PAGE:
Gareth Southgate admits the third-place play-off is not a game that any team wants to play in, leaving the England manager facing a challenge to prepare his players in the wake of their World Cup heartache.
Belgium lie in wait this Saturday in St Petersburg after Croatia inflicted a crushing defeat. Football will not come home on Sunday, but a physically and emotionally drained England squad will.
Kieran Trippier’s early free-kick had England dreaming of a first major final since 1966, only for Ivan Perisic to level and Mario Mandzukic to strike in extra-time.
But there is still one more match to go for the Three Lions.
Saturday’s match is sure to feel like an unnecessary exertion to some, but it offers the chance to secure England’s second-best World Cup finish as Sir Bobby Robson’s semi-finalists lost their third-place play-off in 1990.
“The honest thing is it’s not a game any team wants to play in,” Southgate said ahead of the match against Belgium.
“We have two days to prepare. We will want to give a performance of huge pride. There’s no question about that. It’s always there every time we wear the shirt of our national team, we want to play with pride, we want to play well and win.
“Of course it is going to be a really difficult task over the next 24 hours to assess everybody and to get everybody mentally back to where we want them for a game like that.
“But that will be the challenge. I think it is too easy to move on immediately from what we’ve just been through.
“But we will do that and we’ll make sure we are ready as a group to go again because the group have huge pride in their performances, in the way that they work.
“And we have made such strides with our supporters and our public that we want to continue to do that.”
Southgate and his players are sure to be greeted as heroes when they return from Russia, but underlying frustration will linger after missing their shot at glory.
“I’m trying to get the balance right of recognising tonight was a wonderful opportunity for us and you can’t guarantee that those opportunities come again,” the England boss said.
“But equally we want to be a team that are hitting quarter-finals, semi-finals, finals – that is what we have aimed to do in the long term. And we’ve proved that is possible. We have proved to ourselves and our country that it is possible.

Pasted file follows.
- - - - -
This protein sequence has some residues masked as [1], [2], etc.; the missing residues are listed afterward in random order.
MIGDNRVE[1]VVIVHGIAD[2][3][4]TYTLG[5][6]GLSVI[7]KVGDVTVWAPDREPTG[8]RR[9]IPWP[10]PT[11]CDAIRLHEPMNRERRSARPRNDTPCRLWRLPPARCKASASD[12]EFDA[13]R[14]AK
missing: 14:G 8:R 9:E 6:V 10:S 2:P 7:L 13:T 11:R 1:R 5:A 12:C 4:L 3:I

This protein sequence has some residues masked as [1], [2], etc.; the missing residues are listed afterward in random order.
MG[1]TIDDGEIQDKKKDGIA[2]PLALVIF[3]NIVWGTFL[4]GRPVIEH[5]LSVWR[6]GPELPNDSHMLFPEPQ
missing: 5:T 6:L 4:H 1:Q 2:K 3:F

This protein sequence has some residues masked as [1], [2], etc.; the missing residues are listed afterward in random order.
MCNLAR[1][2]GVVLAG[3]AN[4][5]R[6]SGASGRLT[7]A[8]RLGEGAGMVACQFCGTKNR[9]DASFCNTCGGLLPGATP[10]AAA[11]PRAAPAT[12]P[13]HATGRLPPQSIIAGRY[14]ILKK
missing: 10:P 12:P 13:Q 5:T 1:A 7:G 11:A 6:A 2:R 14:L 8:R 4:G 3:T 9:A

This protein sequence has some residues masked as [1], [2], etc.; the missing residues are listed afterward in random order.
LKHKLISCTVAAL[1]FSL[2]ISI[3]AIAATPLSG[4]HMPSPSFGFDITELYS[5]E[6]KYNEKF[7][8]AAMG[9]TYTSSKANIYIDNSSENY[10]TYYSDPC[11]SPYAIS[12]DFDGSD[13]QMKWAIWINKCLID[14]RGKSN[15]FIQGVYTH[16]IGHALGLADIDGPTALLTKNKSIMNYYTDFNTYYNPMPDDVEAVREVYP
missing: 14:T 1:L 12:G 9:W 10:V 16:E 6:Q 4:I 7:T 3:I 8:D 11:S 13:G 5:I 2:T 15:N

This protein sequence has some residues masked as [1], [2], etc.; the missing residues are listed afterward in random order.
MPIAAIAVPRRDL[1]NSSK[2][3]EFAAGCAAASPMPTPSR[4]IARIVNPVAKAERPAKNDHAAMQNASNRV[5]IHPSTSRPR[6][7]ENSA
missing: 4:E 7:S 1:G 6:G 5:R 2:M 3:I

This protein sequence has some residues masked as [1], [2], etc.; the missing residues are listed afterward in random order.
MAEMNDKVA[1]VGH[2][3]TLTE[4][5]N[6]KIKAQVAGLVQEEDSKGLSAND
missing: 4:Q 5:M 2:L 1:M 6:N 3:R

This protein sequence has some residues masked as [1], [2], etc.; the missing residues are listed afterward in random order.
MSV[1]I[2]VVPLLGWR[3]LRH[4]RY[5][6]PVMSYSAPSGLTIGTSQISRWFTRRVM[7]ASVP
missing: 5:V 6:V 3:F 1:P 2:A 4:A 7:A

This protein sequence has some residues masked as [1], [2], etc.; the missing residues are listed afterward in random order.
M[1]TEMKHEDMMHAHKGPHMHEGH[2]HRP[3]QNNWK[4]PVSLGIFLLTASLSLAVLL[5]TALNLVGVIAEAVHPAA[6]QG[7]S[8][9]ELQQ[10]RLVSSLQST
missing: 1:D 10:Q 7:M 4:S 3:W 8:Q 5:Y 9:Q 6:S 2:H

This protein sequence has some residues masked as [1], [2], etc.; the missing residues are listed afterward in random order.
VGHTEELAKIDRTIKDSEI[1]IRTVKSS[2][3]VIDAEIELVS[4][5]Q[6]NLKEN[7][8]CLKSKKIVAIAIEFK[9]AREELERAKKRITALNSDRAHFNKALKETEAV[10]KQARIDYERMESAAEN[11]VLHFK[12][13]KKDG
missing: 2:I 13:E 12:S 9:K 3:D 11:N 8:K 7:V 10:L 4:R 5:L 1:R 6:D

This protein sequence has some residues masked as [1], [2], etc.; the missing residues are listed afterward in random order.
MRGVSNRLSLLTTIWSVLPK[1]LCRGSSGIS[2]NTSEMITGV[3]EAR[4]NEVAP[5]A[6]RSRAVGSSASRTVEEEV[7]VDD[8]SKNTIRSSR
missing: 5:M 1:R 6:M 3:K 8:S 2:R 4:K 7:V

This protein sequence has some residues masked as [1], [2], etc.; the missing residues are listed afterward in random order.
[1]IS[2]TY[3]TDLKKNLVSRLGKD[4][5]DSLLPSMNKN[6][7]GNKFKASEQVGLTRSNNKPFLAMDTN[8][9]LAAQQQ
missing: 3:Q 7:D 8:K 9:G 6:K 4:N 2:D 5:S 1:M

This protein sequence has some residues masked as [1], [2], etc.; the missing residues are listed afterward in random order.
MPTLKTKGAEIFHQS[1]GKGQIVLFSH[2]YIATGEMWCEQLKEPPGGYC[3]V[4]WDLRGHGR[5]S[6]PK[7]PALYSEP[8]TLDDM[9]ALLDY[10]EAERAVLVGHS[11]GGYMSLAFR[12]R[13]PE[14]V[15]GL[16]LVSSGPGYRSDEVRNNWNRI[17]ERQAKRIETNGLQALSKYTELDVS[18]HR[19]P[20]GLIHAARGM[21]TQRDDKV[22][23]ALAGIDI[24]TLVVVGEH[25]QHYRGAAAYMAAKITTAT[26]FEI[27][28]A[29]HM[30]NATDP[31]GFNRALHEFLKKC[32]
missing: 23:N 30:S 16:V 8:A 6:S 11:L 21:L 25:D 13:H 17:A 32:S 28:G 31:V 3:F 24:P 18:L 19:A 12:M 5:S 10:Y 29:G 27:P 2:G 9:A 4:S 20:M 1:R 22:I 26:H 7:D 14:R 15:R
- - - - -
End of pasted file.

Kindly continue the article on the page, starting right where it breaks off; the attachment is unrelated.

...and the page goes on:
“Now we have a new benchmark, a new level of expectation. It will be a different sort of scenario.
“But for these players, many have come of age on an international stage and I couldn’t be prouder with what they’ve done.”
The last month has seen England reconnect with a disillusioned fan base, putting in performances that point towards a brighter future.
There is still work to be done and finding a way to create more chances from open play looks chief among Southgate’s tasks.
“I think our job is to maximise the strengths that we have and to make the most of the team that we have,” the England boss said, having seen nine of his side’s 12 goals come from set-pieces.
“The ability of the team and the style of play we’ve evolved enormously in a short period of time.
“But I’ve said all along we’re not perfect, we’re not the finished article. There’s a long way for us to go.
“Against the very best teams, we’ve not managed to get the wins.
“But we’ve won a lot of matches that historically England haven’t won.
“So we have got to look at the progress we’ve made and, as the players get more experienced and there are other young players to come through that we think are very exciting as well, then slowly the style of play and threat we pose can evolve even more.
“But I think within the games that we’ve played, we’ve played exciting, attacking football.
“We’ve created good chances in pretty much every that game we’ve played, and the strength in set-plays was something that we put a focus on because we knew the importance of it, so for me that’s been a positive rather than a negative.”